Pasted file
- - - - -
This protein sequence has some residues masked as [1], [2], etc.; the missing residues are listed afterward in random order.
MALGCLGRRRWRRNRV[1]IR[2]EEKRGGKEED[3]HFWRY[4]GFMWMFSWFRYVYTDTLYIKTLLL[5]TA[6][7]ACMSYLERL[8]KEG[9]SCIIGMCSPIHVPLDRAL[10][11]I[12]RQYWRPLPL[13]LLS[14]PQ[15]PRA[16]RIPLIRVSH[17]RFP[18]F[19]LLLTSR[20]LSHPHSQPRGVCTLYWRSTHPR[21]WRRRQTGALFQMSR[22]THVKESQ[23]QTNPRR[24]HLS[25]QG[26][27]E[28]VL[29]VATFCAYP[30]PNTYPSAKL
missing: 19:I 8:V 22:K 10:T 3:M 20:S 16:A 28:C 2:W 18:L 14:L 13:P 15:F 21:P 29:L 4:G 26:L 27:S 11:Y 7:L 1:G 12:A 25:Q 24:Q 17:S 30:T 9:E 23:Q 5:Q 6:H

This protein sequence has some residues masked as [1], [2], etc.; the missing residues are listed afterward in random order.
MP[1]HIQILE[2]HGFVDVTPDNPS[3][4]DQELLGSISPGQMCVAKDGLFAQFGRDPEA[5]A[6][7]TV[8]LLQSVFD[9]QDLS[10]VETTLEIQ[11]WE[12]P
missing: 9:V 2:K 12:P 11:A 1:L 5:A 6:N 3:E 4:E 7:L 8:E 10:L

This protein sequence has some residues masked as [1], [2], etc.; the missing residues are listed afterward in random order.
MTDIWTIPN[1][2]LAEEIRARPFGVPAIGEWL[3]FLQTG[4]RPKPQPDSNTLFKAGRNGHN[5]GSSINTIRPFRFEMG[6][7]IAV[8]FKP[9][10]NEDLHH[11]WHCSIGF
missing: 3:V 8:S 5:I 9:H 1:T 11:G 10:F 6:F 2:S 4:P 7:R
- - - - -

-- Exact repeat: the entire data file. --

This protein sequence has some residues masked as [1], [2], etc.; the missing residues are listed afterward in random order.
MALGCLGRRRWRRNRV[1]IR[2]EEKRGGKEED[3]HFWRY[4]GFMWMFSWFRYVYTDTLYIKTLLL[5]TA[6][7]ACMSYLERL[8]KEG[9]SCIIGMCSPIHVPLDRAL[10][11]I[12]RQYWRPLPL[13]LLS[14]PQ[15]PRA[16]RIPLIRVSH[17]RFP[18]F[19]LLLTSR[20]LSHPHSQPRGVCTLYWRSTHPR[21]WRRRQTGALFQMSR[22]THVKESQ[23]QTNPRR[24]HLS[25]QG[26][27]E[28]VL[29]VATFCAYP[30]PNTYPSAKL
missing: 19:I 8:V 22:K 10:T 3:M 20:S 16:A 28:C 2:W 18:L 14:L 13:P 15:F 21:P 29:L 4:G 26:L 27:S 11:Y 7:L 1:G 12:A 25:Q 24:Q 17:S 30:T 9:E 23:Q 5:Q 6:H

This protein sequence has some residues masked as [1], [2], etc.; the missing residues are listed afterward in random order.
MP[1]HIQILE[2]HGFVDVTPDNPS[3][4]DQELLGSISPGQMCVAKDGLFAQFGRDPEA[5]A[6][7]TV[8]LLQSVFD[9]QDLS[10]VETTLEIQ[11]WE[12]P
missing: 9:V 2:K 12:P 11:A 1:L 5:A 6:N 3:E 4:E 7:L 8:E 10:L

This protein sequence has some residues masked as [1], [2], etc.; the missing residues are listed afterward in random order.
MTDIWTIPN[1][2]LAEEIRARPFGVPAIGEWL[3]FLQTG[4]RPKPQPDSNTLFKAGRNGHN[5]GSSINTIRPFRFEMG[6][7]IAV[8]FKP[9][10]NEDLHH[11]WHCSIGF
missing: 3:V 8:S 5:I 9:H 1:T 11:G 10:F 6:F 2:S 4:P 7:R